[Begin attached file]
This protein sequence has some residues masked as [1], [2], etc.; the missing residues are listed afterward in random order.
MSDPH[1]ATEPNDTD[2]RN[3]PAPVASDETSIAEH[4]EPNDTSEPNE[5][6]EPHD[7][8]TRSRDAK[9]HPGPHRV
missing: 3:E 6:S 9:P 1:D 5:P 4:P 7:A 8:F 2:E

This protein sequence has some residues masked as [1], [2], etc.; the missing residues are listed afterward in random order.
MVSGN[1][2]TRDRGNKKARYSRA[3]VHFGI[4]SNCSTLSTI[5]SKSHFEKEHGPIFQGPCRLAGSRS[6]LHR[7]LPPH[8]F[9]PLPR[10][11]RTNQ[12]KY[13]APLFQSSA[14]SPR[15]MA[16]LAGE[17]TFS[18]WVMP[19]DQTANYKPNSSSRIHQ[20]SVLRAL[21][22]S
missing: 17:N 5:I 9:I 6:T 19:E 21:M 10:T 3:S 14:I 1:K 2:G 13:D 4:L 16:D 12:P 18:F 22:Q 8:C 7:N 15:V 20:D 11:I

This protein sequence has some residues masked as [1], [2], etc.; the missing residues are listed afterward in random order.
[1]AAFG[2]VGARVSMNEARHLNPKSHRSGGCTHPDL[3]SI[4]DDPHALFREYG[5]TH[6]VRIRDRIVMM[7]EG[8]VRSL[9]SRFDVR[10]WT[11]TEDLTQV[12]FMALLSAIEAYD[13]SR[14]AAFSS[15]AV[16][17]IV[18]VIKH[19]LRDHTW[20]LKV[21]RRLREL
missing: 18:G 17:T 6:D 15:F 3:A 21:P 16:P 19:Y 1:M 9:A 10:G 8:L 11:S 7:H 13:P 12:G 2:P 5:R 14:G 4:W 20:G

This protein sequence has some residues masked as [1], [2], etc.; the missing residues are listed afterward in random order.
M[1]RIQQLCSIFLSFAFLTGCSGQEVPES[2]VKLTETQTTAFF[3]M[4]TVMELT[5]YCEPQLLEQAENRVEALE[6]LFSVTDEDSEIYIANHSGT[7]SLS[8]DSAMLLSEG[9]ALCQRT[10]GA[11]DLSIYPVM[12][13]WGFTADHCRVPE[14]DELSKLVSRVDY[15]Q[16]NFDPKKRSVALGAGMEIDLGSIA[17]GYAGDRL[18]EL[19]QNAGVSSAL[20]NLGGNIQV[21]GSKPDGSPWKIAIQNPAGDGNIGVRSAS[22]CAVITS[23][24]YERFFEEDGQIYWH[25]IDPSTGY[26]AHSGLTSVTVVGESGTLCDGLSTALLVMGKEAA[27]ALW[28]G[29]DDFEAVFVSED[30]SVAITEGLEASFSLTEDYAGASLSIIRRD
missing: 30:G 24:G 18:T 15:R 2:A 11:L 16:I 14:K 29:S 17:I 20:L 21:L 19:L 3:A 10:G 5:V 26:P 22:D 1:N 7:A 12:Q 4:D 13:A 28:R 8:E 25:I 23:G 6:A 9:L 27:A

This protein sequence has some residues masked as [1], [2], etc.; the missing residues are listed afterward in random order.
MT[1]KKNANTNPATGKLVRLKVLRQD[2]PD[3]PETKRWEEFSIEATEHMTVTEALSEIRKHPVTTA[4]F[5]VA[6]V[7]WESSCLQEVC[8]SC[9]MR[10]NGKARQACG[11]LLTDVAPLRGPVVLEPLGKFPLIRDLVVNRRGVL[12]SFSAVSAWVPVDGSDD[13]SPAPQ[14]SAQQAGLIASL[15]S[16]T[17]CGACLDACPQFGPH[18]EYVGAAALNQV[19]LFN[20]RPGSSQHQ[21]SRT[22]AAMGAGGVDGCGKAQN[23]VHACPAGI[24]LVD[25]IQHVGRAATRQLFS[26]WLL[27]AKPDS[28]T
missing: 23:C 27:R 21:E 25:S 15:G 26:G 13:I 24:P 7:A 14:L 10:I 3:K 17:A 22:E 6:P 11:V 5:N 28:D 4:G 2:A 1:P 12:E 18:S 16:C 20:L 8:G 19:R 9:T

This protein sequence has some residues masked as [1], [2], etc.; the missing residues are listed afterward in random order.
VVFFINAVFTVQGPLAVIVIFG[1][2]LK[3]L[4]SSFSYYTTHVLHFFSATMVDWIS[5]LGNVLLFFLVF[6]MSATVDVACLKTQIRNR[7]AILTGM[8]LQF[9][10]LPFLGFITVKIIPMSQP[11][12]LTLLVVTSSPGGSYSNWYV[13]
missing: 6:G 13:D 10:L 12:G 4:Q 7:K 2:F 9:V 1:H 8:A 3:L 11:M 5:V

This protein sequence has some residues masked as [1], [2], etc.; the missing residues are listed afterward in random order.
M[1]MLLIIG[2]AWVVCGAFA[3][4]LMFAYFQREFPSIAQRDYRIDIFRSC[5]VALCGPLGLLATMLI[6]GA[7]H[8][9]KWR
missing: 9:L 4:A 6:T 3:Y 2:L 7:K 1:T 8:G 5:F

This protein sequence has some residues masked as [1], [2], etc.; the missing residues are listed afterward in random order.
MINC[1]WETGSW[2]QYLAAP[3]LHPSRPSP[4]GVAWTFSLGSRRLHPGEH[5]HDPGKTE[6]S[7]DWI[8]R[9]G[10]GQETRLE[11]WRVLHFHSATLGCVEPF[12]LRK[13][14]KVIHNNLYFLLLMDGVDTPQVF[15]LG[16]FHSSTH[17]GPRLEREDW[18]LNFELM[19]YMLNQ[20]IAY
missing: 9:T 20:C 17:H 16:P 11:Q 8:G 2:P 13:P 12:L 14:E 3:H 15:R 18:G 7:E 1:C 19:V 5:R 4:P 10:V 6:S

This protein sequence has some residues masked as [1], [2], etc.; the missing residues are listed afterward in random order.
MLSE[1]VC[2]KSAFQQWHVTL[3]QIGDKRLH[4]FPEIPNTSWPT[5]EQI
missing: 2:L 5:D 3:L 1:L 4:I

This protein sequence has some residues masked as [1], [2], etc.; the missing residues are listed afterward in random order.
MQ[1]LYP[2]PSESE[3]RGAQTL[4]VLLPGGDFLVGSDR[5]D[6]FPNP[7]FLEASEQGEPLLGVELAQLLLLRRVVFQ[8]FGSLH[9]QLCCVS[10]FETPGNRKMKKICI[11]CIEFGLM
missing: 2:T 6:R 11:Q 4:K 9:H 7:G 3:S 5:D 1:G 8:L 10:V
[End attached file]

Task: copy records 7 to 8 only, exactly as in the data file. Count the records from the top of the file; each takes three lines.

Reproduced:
This protein sequence has some residues masked as [1], [2], etc.; the missing residues are listed afterward in random order.
M[1]MLLIIG[2]AWVVCGAFA[3][4]LMFAYFQREFPSIAQRDYRIDIFRSC[5]VALCGPLGLLATMLI[6]GA[7]H[8][9]KWR
missing: 9:L 4:A 6:T 3:Y 2:L 7:K 1:T 8:G 5:F

This protein sequence has some residues masked as [1], [2], etc.; the missing residues are listed afterward in random order.
MINC[1]WETGSW[2]QYLAAP[3]LHPSRPSP[4]GVAWTFSLGSRRLHPGEH[5]HDPGKTE[6]S[7]DWI[8]R[9]G[10]GQETRLE[11]WRVLHFHSATLGCVEPF[12]LRK[13][14]KVIHNNLYFLLLMDGVDTPQVF[15]LG[16]FHSSTH[17]GPRLEREDW[18]LNFELM[19]YMLNQ[20]IAY
missing: 9:T 20:C 17:H 16:P 11:Q 8:G 2:P 13:P 12:L 14:E 3:H 15:R 18:G 7:E 1:C 19:V 5:R 4:P 10:V 6:S